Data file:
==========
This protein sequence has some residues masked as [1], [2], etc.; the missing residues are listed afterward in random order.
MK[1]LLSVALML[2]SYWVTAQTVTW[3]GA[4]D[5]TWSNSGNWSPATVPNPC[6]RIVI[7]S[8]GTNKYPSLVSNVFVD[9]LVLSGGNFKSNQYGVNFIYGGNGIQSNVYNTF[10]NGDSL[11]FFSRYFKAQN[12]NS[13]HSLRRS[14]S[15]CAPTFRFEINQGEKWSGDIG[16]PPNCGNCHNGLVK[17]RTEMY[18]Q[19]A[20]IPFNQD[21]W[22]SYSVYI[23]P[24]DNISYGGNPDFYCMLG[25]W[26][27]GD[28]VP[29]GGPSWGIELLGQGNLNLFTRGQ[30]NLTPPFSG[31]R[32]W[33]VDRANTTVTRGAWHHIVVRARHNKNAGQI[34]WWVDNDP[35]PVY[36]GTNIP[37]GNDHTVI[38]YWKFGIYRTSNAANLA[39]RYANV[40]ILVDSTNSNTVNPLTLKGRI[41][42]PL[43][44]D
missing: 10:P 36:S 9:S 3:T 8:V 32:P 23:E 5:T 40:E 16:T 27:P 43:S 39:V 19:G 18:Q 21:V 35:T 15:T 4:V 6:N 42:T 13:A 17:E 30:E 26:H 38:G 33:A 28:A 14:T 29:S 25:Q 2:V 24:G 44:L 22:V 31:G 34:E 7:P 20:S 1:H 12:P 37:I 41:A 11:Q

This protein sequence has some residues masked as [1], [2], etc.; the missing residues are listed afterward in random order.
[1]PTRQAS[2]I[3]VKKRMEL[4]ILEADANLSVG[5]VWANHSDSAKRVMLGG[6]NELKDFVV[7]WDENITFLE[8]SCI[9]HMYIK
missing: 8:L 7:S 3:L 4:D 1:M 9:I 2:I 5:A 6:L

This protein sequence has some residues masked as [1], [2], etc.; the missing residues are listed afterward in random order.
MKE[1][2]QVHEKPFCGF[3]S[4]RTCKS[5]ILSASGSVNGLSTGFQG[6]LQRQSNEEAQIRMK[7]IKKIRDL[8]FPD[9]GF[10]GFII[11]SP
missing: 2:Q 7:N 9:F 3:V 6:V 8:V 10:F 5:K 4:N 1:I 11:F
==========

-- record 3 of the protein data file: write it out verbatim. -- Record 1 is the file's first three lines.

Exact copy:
This protein sequence has some residues masked as [1], [2], etc.; the missing residues are listed afterward in random order.
MKE[1][2]QVHEKPFCGF[3]S[4]RTCKS[5]ILSASGSVNGLSTGFQG[6]LQRQSNEEAQIRMK[7]IKKIRDL[8]FPD[9]GF[10]GFII[11]SP
missing: 2:Q 7:N 9:F 3:V 6:V 8:V 10:F 5:K 4:N 1:I 11:F